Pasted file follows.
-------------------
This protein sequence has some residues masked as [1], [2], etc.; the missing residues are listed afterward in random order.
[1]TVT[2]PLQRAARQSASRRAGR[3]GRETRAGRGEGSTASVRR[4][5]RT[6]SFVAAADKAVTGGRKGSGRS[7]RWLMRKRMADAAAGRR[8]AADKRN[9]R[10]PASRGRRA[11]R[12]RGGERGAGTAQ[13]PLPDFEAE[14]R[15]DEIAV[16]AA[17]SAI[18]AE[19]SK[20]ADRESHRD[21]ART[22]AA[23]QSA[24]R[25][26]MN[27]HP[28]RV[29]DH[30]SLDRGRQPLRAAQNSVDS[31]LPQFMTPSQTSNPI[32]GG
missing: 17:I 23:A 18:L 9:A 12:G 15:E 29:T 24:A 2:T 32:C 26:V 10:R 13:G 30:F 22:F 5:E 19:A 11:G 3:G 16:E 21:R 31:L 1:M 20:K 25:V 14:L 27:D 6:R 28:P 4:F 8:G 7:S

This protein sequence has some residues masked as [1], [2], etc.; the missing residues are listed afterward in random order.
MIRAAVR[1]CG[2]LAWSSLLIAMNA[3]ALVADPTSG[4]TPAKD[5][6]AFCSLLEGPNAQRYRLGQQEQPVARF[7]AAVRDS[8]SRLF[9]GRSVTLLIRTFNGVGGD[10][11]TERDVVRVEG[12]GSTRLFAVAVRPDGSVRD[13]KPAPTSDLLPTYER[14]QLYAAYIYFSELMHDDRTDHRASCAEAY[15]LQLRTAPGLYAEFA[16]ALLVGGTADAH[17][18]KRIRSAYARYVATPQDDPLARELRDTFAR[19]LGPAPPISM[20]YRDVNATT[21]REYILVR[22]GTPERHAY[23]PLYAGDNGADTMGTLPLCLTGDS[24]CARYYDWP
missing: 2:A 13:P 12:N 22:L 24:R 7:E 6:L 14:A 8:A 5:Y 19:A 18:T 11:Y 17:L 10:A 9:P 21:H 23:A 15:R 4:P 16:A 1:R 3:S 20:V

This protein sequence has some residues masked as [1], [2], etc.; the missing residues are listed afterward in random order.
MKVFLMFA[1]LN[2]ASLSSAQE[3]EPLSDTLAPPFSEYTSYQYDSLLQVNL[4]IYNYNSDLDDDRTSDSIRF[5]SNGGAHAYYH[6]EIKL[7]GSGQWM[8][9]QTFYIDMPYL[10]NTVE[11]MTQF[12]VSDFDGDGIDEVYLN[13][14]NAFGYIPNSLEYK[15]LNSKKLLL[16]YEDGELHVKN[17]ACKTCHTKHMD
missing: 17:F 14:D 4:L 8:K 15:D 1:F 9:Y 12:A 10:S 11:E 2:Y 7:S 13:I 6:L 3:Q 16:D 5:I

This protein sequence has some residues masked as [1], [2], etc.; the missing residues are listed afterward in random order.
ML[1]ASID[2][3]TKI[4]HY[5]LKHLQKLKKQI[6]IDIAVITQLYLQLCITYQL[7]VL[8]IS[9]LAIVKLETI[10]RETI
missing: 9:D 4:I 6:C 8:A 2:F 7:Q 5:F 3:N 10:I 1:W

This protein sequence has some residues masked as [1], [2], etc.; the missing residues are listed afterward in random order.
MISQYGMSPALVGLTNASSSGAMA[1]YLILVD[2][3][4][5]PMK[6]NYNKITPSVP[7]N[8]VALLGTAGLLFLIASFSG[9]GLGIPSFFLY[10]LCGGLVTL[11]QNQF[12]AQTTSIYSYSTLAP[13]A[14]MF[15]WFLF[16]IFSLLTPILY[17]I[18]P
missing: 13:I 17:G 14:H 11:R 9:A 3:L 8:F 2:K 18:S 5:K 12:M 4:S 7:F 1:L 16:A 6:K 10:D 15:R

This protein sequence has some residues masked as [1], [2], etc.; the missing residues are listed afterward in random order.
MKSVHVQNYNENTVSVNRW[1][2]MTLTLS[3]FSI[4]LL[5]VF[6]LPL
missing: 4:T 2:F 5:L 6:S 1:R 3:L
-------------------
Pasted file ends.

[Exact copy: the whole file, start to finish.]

This protein sequence has some residues masked as [1], [2], etc.; the missing residues are listed afterward in random order.
[1]TVT[2]PLQRAARQSASRRAGR[3]GRETRAGRGEGSTASVRR[4][5]RT[6]SFVAAADKAVTGGRKGSGRS[7]RWLMRKRMADAAAGRR[8]AADKRN[9]R[10]PASRGRRA[11]R[12]RGGERGAGTAQ[13]PLPDFEAE[14]R[15]DEIAV[16]AA[17]SAI[18]AE[19]SK[20]ADRESHRD[21]ART[22]AA[23]QSA[24]R[25][26]MN[27]HP[28]RV[29]DH[30]SLDRGRQPLRAAQNSVDS[31]LPQFMTPSQTSNPI[32]GG
missing: 17:I 23:A 18:L 9:A 12:G 15:E 29:T 24:A 2:T 32:C 26:V 10:R 13:G 30:F 22:F 5:E 19:A 11:G 3:G 16:E 21:R 31:L 1:M 20:K 25:V 14:L 27:D 6:R 28:P 4:F 8:G 7:S

This protein sequence has some residues masked as [1], [2], etc.; the missing residues are listed afterward in random order.
MIRAAVR[1]CG[2]LAWSSLLIAMNA[3]ALVADPTSG[4]TPAKD[5][6]AFCSLLEGPNAQRYRLGQQEQPVARF[7]AAVRDS[8]SRLF[9]GRSVTLLIRTFNGVGGD[10][11]TERDVVRVEG[12]GSTRLFAVAVRPDGSVRD[13]KPAPTSDLLPTYER[14]QLYAAYIYFSELMHDDRTDHRASCAEAY[15]LQLRTAPGLYAEFA[16]ALLVGGTADAH[17][18]KRIRSAYARYVATPQDDPLARELRDTFAR[19]LGPAPPISM[20]YRDVNATT[21]REYILVR[22]GTPERHAY[23]PLYAGDNGADTMGTLPLCLTGDS[24]CARYYDWP
missing: 2:A 13:P 12:N 22:L 24:R 7:E 6:L 14:A 8:A 5:Y 19:A 18:T 11:Y 17:L 10:A 9:P 21:H 23:A 15:R 4:P 16:A 1:R 3:S 20:V

This protein sequence has some residues masked as [1], [2], etc.; the missing residues are listed afterward in random order.
MKVFLMFA[1]LN[2]ASLSSAQE[3]EPLSDTLAPPFSEYTSYQYDSLLQVNL[4]IYNYNSDLDDDRTSDSIRF[5]SNGGAHAYYH[6]EIKL[7]GSGQWM[8][9]QTFYIDMPYL[10]NTVE[11]MTQF[12]VSDFDGDGIDEVYLN[13][14]NAFGYIPNSLEYK[15]LNSKKLLL[16]YEDGELHVKN[17]ACKTCHTKHMD
missing: 17:F 14:D 4:L 8:K 15:D 1:F 9:Y 12:A 10:S 11:E 2:Y 7:S 13:I 6:L 3:Q 16:D 5:I

This protein sequence has some residues masked as [1], [2], etc.; the missing residues are listed afterward in random order.
ML[1]ASID[2][3]TKI[4]HY[5]LKHLQKLKKQI[6]IDIAVITQLYLQLCITYQL[7]VL[8]IS[9]LAIVKLETI[10]RETI
missing: 9:D 4:I 6:C 8:A 2:F 7:Q 5:F 3:N 10:I 1:W

This protein sequence has some residues masked as [1], [2], etc.; the missing residues are listed afterward in random order.
MISQYGMSPALVGLTNASSSGAMA[1]YLILVD[2][3][4][5]PMK[6]NYNKITPSVP[7]N[8]VALLGTAGLLFLIASFSG[9]GLGIPSFFLY[10]LCGGLVTL[11]QNQF[12]AQTTSIYSYSTLAP[13]A[14]MF[15]WFLF[16]IFSLLTPILY[17]I[18]P
missing: 13:I 17:G 14:H 11:R 9:A 3:L 8:F 2:K 18:S 5:K 12:M 4:S 7:F 1:L 16:A 6:K 10:D 15:R

This protein sequence has some residues masked as [1], [2], etc.; the missing residues are listed afterward in random order.
MKSVHVQNYNENTVSVNRW[1][2]MTLTLS[3]FSI[4]LL[5]VF[6]LPL
missing: 4:T 2:F 5:L 6:S 1:R 3:L